What’s next for the study?
Obviously we want to build on this; nivolumab ipilimumab is a cornerstone for patients with intermediate risk and poor risk. I view this as the backbone for future trials to add on this so we are actually doing a trial with a triplet of nivolumab ipilimumab and another immune agent called NKTR-214 which is a CD122 agonist pegylated IL-2 that signals through the interleukin-2 pathway because in RCC and in melanoma there are three pathways that are relevant and validated in oncology and that’s the PD-1/PD-L1 pathway, CTLA4 pathway and the interleukin pathway. So a study that will be in the future after we finish this phase I where we are combining nivolumab ipilimumab and this new agent that is a novel pegylated IL-2. Moving forward we hope that the next iteration will be the triplet of nivolumab ipilimumab plus NKTR versus nivolumab ipilimumab. There are also efforts ongoing now to combine nivolumab ipilimumab plus a TKI, again to look at adding to the nivolumab ipilimumab.
The important findings of CheckMate 214 is that there is the opportunity for patients who have favourable risk, intermediate risk or poor risk to achieve a complete response that’s durable and there are patients on that study from CheckMate 214 who are now past three years and some are past four years who remain in remission. Some of them who had discontinued because of toxicity remain in complete response, have not required to receive further therapy other than the initial therapy they received with nivolumab ipilimumab.
Do you have any more information on the safety profile?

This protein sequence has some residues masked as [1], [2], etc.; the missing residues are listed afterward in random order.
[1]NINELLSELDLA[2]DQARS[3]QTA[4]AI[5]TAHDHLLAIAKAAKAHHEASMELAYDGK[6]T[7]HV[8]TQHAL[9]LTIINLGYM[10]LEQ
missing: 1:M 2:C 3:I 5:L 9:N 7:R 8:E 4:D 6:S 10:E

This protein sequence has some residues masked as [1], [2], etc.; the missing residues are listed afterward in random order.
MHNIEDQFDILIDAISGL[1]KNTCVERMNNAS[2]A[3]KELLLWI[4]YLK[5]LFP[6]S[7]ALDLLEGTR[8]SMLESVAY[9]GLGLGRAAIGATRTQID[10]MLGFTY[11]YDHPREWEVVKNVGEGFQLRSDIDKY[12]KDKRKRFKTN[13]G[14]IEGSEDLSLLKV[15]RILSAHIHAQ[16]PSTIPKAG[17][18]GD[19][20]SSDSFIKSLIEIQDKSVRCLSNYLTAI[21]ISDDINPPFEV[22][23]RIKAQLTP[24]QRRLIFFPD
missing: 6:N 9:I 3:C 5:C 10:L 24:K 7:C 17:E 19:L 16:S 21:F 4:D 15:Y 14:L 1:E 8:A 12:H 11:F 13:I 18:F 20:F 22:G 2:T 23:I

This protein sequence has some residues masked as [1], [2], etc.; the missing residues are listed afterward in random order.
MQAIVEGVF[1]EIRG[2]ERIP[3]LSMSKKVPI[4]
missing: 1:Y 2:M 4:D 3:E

The study, the updated results with the 30 month minimum follow-up, 32 months median follow-up, of CheckMate 214 is that we did not see any new signals of concern regarding safety. Nivolumab ipilimumab overall yielded fewer grade 3/4 adverse events compared to sunitinib and the adverse events that you see with nivolumab ipilimumab are usually in the first two or three months whereas the adverse events with sunitinib are chronic and they continue for a long time. There were still only eight deaths on the nivolumab ipilimumab arm out of 547 and four deaths on the sunitinib arm. So really a 1.5% fatality rate with nivolumab ipilimumab that hasn’t changed.
So in my opinion this is an efficacious regimen, tolerable regimen that produces, so far, an unprecedented, in my opinion, CR rate that’s durable for many patients. I think we can speak of breaking the barrier of cure with this regimen. All, in my opinion, regardless of risk, whether it’s favourable, intermediate or poor risk, nivolumab ipilimumab now produces a higher CR rate than with sunitinib and now even that favourable 249 patient small cohort, there is no significant difference in response rate or PFS or survival between the two arms. I believe with longer follow-up I’m hopeful that we will see that the nivolumab ipilimumab arm will even break towards a superior outcome compared to the sunitinib arm when it comes to the OS with longer follow-up. But this is an exploratory cohort, it was not powered to really look at all those efficacy endpoints, it was just as an exploratory. A larger trial will probably have to look at favourable risk again to see if nivolumab ipilimumab will be superior to sunitinib. But, in my opinion, the CR rate is the key here with nivolumab ipilimumab producing 8% CR rate in favourable versus 4% with sunitinib and the fact that nine of ten, 90%, of those CRs achieved with nivolumab ipilimumab in favourable risk are maintained, have not relapsed, whereas three out of five have relapsed with sunitinib. So this is, at the end, what is going to drive towards cure is the CR and durability and I believe that’s achieved with nivolumab ipilimumab in all risk groups.